Elves have an easy time getting their mana pool large eonugh for serious spellcasting. At the very least good enough for leveling up. They also have trouble refilling it, which is what being a Fighter is all about. The elf spellcasting gets the high level kills for bonus XP, and the fighter lets the elf munch on popcorn for mid-fight refills. It's a beautifully sinergistic combo, and not very taxing on the brain.

A pure spellcasting Fighter can indeed work, but do consider that a dinging spellcaster always appreciates at least a bit of help with popcorn munching. A modest health and/or damage boost will help you ding and get melee hits in here and there. A Fighter dings both bars, no need to let one go to waste.

~ Some God Tips ~

Depending on whether going mad with mana for a pure, pure spellcaster, or developing your health a bit will most likely determine your choice of god. The first option is so straightforward it doesn't need writing up, but the second option is interesting to explore:

Glowing Guardian - since developing your mana pool involves converting stuff, and the refill plan involves dinging a lot, this is a very sensible (and obvious) choice. There are many ways to play this race/class/god combination, have some fun with it.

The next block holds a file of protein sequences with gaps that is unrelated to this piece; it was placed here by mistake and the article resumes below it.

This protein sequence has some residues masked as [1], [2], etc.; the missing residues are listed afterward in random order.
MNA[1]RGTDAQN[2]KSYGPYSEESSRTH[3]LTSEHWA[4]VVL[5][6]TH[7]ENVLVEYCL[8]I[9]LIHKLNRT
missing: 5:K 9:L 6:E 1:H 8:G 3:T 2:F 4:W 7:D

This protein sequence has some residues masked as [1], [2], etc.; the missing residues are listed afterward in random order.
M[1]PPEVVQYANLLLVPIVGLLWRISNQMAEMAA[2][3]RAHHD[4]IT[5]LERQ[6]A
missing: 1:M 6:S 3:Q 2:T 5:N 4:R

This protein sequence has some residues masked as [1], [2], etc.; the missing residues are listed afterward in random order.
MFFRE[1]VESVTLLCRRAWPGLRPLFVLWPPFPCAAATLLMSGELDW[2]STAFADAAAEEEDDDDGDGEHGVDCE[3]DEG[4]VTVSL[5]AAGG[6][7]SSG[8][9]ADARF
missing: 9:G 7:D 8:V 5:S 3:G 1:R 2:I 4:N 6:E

Jehora Jeheyu - works for any Fighter, ofc, but it's likely that the Elf would be more interested in making his health large and functional rather than spend mana potions on making his mana even bigger.

Dracul - The free level up at the start increases the power of your fireballs, the lifesteal lets you get more out of munching popcorn, and provided you can find a health boost the refills are rather nice. You will be a top-notch spellcaster even if you go faithless - but Drac lets you work on your healh plan. Takes a bit of practice, but works rather well.

Halfling Fighter.png Halfling Fighter

The Halfling Fighter.png Halfling Fighter is best served using his potions to extend his health spike, drinking them once he runs out of level-ups. Building health, resists and damage is obviously very good here.

The alternative way to play the little guy is to use all the health potions to fight popocorn while throwing spells at the boss. This is pretty handy if you see that you can easily build him into a spellcaster with what you have available on the board, but you simply don't have enough melee power to kill tougher popcorn mid-fight with the boss.

The god of choice would be Jehora Jeheyu, the patron god od mid-fight-dings.

Class: Fighter Gnome Fighter

The Class: Fighter Gnome Fighter can save all his potions until after he has exhausted all his level-ups, similar to the Halfling, but he is also well-served using them strategically to score very high-level kills.